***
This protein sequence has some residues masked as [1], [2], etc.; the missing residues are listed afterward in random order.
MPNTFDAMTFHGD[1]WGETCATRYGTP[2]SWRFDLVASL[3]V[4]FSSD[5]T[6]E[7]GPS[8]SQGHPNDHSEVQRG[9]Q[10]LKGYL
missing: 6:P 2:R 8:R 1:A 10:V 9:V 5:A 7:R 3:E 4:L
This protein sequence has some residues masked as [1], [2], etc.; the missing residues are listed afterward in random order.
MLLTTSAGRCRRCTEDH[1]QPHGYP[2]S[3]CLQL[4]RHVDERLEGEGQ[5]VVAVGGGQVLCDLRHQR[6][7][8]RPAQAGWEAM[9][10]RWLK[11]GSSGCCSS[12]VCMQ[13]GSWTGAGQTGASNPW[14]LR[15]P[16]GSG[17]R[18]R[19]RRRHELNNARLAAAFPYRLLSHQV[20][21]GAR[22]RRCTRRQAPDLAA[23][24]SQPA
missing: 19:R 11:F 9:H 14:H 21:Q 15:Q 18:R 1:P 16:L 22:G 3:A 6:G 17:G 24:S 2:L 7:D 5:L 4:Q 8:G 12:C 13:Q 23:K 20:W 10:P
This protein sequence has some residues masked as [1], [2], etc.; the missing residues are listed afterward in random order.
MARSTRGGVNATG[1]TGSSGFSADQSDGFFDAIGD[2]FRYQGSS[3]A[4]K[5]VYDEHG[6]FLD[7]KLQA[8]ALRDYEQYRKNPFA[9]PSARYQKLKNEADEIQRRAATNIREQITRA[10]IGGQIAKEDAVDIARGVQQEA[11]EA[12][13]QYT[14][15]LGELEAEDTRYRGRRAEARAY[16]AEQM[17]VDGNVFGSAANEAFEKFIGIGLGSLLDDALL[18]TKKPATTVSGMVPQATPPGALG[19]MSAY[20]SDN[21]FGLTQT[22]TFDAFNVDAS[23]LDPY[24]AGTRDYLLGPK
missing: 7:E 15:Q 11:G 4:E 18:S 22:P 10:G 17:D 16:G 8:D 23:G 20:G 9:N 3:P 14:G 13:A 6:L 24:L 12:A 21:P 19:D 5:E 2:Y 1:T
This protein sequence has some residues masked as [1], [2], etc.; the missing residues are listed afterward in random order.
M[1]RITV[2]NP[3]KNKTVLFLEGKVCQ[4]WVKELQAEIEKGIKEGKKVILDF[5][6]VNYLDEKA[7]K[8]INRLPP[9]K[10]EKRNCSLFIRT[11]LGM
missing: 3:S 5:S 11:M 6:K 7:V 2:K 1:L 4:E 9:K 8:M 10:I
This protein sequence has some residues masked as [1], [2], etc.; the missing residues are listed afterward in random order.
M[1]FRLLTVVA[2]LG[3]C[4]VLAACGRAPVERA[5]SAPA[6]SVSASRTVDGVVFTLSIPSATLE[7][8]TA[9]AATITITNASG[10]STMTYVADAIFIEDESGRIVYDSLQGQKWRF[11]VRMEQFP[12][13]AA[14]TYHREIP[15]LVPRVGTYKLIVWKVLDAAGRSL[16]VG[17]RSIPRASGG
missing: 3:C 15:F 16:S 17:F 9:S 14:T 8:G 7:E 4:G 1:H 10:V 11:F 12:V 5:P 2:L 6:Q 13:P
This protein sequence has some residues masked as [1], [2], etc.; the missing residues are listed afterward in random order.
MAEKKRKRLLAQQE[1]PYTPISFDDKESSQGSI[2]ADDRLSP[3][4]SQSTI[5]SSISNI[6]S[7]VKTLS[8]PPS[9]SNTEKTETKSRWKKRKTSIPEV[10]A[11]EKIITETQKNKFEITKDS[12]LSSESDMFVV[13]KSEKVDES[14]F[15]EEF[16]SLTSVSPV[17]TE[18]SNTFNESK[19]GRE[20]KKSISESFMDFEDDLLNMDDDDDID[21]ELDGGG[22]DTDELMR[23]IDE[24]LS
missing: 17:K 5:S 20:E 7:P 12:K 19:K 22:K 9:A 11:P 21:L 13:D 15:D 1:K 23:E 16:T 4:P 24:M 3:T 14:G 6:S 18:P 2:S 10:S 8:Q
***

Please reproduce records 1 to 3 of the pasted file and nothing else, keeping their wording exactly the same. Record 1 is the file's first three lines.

This protein sequence has some residues masked as [1], [2], etc.; the missing residues are listed afterward in random order.
MPNTFDAMTFHGD[1]WGETCATRYGTP[2]SWRFDLVASL[3]V[4]FSSD[5]T[6]E[7]GPS[8]SQGHPNDHSEVQRG[9]Q[10]LKGYL
missing: 6:P 2:R 8:R 1:A 10:V 9:V 5:A 7:R 3:E 4:L
This protein sequence has some residues masked as [1], [2], etc.; the missing residues are listed afterward in random order.
MLLTTSAGRCRRCTEDH[1]QPHGYP[2]S[3]CLQL[4]RHVDERLEGEGQ[5]VVAVGGGQVLCDLRHQR[6][7][8]RPAQAGWEAM[9][10]RWLK[11]GSSGCCSS[12]VCMQ[13]GSWTGAGQTGASNPW[14]LR[15]P[16]GSG[17]R[18]R[19]RRRHELNNARLAAAFPYRLLSHQV[20][21]GAR[22]RRCTRRQAPDLAA[23][24]SQPA
missing: 19:R 11:F 9:H 14:H 21:Q 15:Q 18:R 1:P 16:L 22:G 3:A 6:G 17:G 24:S 2:L 7:D 5:L 4:Q 8:G 12:C 13:Q 23:K 20:W 10:P
This protein sequence has some residues masked as [1], [2], etc.; the missing residues are listed afterward in random order.
MARSTRGGVNATG[1]TGSSGFSADQSDGFFDAIGD[2]FRYQGSS[3]A[4]K[5]VYDEHG[6]FLD[7]KLQA[8]ALRDYEQYRKNPFA[9]PSARYQKLKNEADEIQRRAATNIREQITRA[10]IGGQIAKEDAVDIARGVQQEA[11]EA[12][13]QYT[14][15]LGELEAEDTRYRGRRAEARAY[16]AEQM[17]VDGNVFGSAANEAFEKFIGIGLGSLLDDALL[18]TKKPATTVSGMVPQATPPGALG[19]MSAY[20]SDN[21]FGLTQT[22]TFDAFNVDAS[23]LDPY[24]AGTRDYLLGPK
missing: 7:E 15:Q 11:G 4:E 18:S 22:P 10:G 17:D 16:G 8:D 23:G 20:G 9:N 3:P 14:G 13:A 6:L 24:L 12:A 21:P 19:D 5:E 2:Y 1:T